You might be thinking that you have a kid whose room looks like it exploded and every part of the house where he plays also looks like it exploded and it doesn’t bother him at all! And doesn’t seem to understand an iota of what his parents are telling him about putting stuff away. But he does…he does….Maybe not today, maybe not next week…But don’t give up.

Sit calmly with him and ask him to put away all his laundry while you fold it for him. Sort, make towers, make it playful. Make his room amazingly tidy one day when he’s out so he’s surprised to see it when he gets back. Little by little he’ll start to appreciate it when his room is nice and tidy, and little by little you can introduce more small tasks that lead to having an organized space.

His idea of organized might mean a totally different look and feel than what you had in mind, but that’s OK.

The Pros and Cons of homeschooling an only child

The pros:

  1. Better education than private school. Your budget doesn’t need to be split amongst siblings, all your education budget will go towards the one child. If you can afford two special interest classes per season, one sport, and a couple of field trips, for example, your only child will have a richer education that year than most kids.
  2. You will find yourself driving her around, dropping her off at classes, picking her up, taking her to friends’ houses, but you won’t be torn in different directions…imagine if you had more than one kid, each with different interests and friends! Or worse, you have two kids and they are both forced to practice the same sports, hung out with the same friends, do the same activities even if they are not interested but for the sole reason that it’s convenient to have both kids in the same place at the same time.
  3. Your relationship with your only child will be so much stronger. Once you find your comfort zones in your homeschool lives you will understand each other so much better. The rules will be based around a mutual respect and understanding of each others learning style, needs, preferences. I grew up in a big family so we had to have one size fits all rules just to keep things from becoming chaotic.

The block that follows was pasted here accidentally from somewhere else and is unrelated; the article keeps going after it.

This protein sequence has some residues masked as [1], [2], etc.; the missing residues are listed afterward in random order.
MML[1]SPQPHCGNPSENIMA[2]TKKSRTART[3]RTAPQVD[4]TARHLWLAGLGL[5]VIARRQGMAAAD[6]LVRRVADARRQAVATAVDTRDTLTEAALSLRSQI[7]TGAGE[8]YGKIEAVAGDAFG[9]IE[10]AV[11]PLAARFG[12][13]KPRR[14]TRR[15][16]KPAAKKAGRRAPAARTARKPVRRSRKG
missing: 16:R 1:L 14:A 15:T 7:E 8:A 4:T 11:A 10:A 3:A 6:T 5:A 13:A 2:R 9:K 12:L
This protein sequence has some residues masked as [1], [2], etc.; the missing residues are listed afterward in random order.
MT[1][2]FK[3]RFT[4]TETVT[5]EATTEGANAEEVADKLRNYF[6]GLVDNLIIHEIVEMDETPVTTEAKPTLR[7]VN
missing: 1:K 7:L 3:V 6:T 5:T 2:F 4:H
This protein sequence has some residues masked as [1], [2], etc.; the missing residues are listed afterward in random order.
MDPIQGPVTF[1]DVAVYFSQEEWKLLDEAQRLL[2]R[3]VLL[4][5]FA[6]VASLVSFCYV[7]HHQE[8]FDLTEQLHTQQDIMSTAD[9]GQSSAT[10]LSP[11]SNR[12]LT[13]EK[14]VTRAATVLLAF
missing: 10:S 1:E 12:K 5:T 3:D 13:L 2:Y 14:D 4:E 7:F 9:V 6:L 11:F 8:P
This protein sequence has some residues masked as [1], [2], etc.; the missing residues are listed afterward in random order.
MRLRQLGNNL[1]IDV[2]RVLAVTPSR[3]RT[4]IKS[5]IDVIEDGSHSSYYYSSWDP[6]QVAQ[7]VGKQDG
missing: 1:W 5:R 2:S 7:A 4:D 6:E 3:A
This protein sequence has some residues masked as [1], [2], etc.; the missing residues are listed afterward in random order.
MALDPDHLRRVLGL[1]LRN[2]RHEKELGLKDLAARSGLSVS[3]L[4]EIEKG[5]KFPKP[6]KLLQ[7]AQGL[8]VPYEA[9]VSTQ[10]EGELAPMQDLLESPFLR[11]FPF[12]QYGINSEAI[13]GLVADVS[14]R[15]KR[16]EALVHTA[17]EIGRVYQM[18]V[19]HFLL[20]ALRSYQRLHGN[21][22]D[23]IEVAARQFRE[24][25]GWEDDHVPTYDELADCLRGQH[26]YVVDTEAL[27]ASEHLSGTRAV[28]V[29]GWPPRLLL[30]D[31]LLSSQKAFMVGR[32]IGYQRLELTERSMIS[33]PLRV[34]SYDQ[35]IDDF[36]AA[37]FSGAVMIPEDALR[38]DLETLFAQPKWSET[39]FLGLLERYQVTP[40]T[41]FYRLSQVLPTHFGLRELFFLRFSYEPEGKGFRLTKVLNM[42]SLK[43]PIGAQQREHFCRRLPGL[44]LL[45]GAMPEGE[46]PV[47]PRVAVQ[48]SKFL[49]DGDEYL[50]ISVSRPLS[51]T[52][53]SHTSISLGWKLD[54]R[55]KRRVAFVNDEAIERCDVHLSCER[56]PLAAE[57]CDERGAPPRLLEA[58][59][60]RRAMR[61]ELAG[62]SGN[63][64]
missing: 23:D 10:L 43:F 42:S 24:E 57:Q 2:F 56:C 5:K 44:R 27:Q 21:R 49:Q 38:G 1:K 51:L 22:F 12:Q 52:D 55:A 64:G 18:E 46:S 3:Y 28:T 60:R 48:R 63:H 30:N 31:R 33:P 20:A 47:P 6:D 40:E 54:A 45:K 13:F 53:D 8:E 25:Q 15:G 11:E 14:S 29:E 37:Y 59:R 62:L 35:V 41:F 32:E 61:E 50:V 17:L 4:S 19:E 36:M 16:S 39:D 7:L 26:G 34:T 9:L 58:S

4. You and your child can agree on education decisions. Not only because he understands that you have more wisdom, but because he knows that there is a give and take, and sometimes he has to give, in order to take.
  5. Your child is the oldest child. It takes a steeper learning curve for anything because she doesn’t have siblings to mod, to bounce ideas of off… She’s on her own when it comes to learning. She will have to fail more often, she will have to figure a lot of things by herself, but she will end up being more self sufficient because of it.
  6. The only-child has complete control over their stuff. No one is there to take, borrow, mess their room, misplace their things…He’ll learn to keep all his supplies and resources organized.
  7. Your only child will have a big support system and some very good friends.
  8. An only child’s homeschooling takes place mostly outside of the house: Around other kids, other people, in different settings. They can be exposed to many interests and activities. Their social life is top notch. As parents, we may have to find a balance between managing our kid’s agenda and having time to focus on ourselves. Please read the post 10 Tips to have time for yourself and homeschool.

The cons:

These are my personal cons. You may find your own challenges. Honestly, even what seems like a con turns out is a pro.

  • We are busy. Always. Because I figure there is always time to be by ourselves we hardly ever pass up a play date, Park day, field trip, etc. with weeks-on-end having hardly any down time.